[NOT FOR PUBLICATION]
UNITED STATES BANKRUPTCY APPELLATE PANEL FOR THE FIRST CIRCUIT
IN RE MARINA RIOS BAEZ,
GENERAL MOTORS ACCEPTANCE CORPORATION,
MARINA RIOS BAEZ AND
DIEGO FERRER, CHAPTER 7 TRUSTEE,
Appeal from the United States Bankruptcy Court
for the District of Puerto Rico
(Honorable Gerardo A. Carlo, U.S. Bankruptcy Judge)
VOTOLATO, Chief Judge, and VAUGHN and KENNER, U.S. Bankruptcy Judges
Eva Margarita Cortes Vazqyez, Esq., for Appellant.
July 13, 1998
General Motors Acceptance Corporation ("GMAC") appeals from a July 22, 1997 Order denying it relief from the automatic stay to proceed with its repossession action against the Debtor, Marina Rios Baez. The Debtor has not submitted a brief. The primary issue on appeal is whether the bankruptcy judge abused his discretion by denying relief from stay more than thirty days after the preliminary hearing. Finding no abuse of discretion, we affirm the decision of the bankruptcy court.
The relevant facts are undisputed. In March of 1997, the Debtor filed her voluntary Chapter 7 petition. GMAC filed a motion for relief from the automatic stay on April 23, 1997. (1) The motion for relief alleged that, as of the date of the motion, the Debtor had defaulted under the terms of the conditional sales contract and was in arrears eight pre-petition payments totaling $4,009.92 and two post-petition payments totaling $1,002.48 for a total of approximately $5,012.00. On April 23, 1997, the Court issued a notice to the parties informing them that they must file any objection to the motion for relief within eleven days; if any party filed an objection, the Court would hold a hearing on May 19, 1997 at 9:00 A.M.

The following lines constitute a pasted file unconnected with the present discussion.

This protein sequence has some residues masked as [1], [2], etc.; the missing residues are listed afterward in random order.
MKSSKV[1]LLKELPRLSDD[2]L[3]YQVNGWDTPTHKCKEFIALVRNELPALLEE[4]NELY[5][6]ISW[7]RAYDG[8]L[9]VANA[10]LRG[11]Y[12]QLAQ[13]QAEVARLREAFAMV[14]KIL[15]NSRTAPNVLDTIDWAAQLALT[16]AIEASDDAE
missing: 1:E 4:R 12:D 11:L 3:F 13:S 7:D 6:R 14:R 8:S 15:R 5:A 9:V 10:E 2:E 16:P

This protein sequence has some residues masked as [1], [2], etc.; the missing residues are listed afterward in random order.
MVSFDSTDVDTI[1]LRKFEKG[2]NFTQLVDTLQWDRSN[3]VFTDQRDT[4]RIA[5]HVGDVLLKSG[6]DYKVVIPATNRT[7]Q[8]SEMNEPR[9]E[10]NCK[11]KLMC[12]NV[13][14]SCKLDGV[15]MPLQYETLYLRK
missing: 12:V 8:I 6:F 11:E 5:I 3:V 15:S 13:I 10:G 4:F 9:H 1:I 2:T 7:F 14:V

On May 7, 1997, the Debtor filed a motion to extend the time for filing a response to the motion for relief for thirty days because her attorney would be out of the country until May 20, 1997. The Court granted this motion on May 13, 1997 and ordered the Debtor to respond to the motion for relief by June 16, 1997, the date of the "final" hearing. On May 13, 1997, GMAC filed an opposition to the Debtor's motion to extend time to respond to the motion for relief. GMAC argued that the Court must rule on the motion for relief within thirty days, otherwise the automatic stay is automatically lifted with respect to GMAC.
The Bankruptcy Court held a preliminary hearing on the motion for relief within 30 days of the filing of the motion; that hearing was held on May 19, 1997. (2) At this hearing, the Debtor (pro se) testified that she needed an extension to respond to the motion for relief because her attorney was out of the country and GMAC's attorney refused to speak with her directly. Based on this testimony, the Court found cause to extend the thirty-day period and scheduled a final hearing for June 16, 1997. The Court explicitly found that "there is a reasonable likelihood that the party opposing relief may prevail as required under Section 362(e)." (Court Order dated May 19, 1997).